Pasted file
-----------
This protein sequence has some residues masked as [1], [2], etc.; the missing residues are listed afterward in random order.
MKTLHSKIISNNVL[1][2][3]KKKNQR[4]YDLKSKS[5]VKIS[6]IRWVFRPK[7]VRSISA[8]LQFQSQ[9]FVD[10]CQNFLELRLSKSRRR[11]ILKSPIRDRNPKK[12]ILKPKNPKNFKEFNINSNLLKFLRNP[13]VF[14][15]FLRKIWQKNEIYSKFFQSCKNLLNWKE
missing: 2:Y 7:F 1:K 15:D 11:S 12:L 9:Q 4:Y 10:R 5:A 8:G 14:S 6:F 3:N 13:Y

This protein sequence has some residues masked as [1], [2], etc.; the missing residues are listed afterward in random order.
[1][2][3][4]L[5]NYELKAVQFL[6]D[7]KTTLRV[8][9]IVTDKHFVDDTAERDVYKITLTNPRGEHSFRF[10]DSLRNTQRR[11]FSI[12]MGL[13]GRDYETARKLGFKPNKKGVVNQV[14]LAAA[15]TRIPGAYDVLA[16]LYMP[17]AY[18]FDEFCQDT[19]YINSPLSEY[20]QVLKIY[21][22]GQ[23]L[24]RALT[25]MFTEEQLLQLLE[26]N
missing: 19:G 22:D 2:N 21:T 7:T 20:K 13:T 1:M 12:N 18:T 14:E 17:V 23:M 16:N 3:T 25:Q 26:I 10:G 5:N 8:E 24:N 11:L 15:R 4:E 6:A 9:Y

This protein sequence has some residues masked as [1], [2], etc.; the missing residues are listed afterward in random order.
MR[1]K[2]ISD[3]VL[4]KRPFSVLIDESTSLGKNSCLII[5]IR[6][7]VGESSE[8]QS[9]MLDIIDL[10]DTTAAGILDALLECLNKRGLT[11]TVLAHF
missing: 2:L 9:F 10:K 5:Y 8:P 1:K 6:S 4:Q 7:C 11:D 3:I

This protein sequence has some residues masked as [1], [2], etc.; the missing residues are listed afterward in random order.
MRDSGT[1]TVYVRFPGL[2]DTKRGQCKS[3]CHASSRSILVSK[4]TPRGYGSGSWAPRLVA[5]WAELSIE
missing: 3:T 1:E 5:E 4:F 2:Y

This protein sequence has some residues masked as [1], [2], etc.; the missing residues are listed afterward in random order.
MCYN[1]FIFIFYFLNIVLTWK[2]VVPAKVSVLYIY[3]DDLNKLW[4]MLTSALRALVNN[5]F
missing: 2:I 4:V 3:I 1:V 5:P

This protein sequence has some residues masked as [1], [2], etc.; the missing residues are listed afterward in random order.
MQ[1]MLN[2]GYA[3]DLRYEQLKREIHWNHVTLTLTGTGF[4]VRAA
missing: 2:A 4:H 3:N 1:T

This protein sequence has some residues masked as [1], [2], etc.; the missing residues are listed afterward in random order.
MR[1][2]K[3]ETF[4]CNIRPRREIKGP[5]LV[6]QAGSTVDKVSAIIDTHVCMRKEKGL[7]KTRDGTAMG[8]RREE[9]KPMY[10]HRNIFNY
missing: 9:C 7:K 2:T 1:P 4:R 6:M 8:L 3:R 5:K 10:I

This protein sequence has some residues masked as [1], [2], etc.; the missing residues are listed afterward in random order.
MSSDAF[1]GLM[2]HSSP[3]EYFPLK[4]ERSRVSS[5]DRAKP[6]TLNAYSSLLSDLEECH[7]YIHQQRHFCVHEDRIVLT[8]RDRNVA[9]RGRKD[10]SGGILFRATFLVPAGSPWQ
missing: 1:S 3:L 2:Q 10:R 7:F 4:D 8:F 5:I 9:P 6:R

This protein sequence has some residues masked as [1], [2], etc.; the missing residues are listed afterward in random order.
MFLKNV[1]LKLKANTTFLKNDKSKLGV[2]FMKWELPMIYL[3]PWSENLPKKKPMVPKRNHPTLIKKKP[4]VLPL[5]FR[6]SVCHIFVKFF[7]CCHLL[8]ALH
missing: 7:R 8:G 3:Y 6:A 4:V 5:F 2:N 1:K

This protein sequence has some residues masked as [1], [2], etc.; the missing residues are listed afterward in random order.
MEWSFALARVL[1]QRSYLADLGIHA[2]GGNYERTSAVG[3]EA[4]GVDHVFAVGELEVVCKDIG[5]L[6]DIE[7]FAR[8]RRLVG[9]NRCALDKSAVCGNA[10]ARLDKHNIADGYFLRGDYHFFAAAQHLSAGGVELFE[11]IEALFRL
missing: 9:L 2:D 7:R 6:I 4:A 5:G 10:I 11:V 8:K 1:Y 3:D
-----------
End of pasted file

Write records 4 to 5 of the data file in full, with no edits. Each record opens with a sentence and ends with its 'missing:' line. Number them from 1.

This protein sequence has some residues masked as [1], [2], etc.; the missing residues are listed afterward in random order.
MRDSGT[1]TVYVRFPGL[2]DTKRGQCKS[3]CHASSRSILVSK[4]TPRGYGSGSWAPRLVA[5]WAELSIE
missing: 3:T 1:E 5:E 4:F 2:Y

This protein sequence has some residues masked as [1], [2], etc.; the missing residues are listed afterward in random order.
MCYN[1]FIFIFYFLNIVLTWK[2]VVPAKVSVLYIY[3]DDLNKLW[4]MLTSALRALVNN[5]F
missing: 2:I 4:V 3:I 1:V 5:P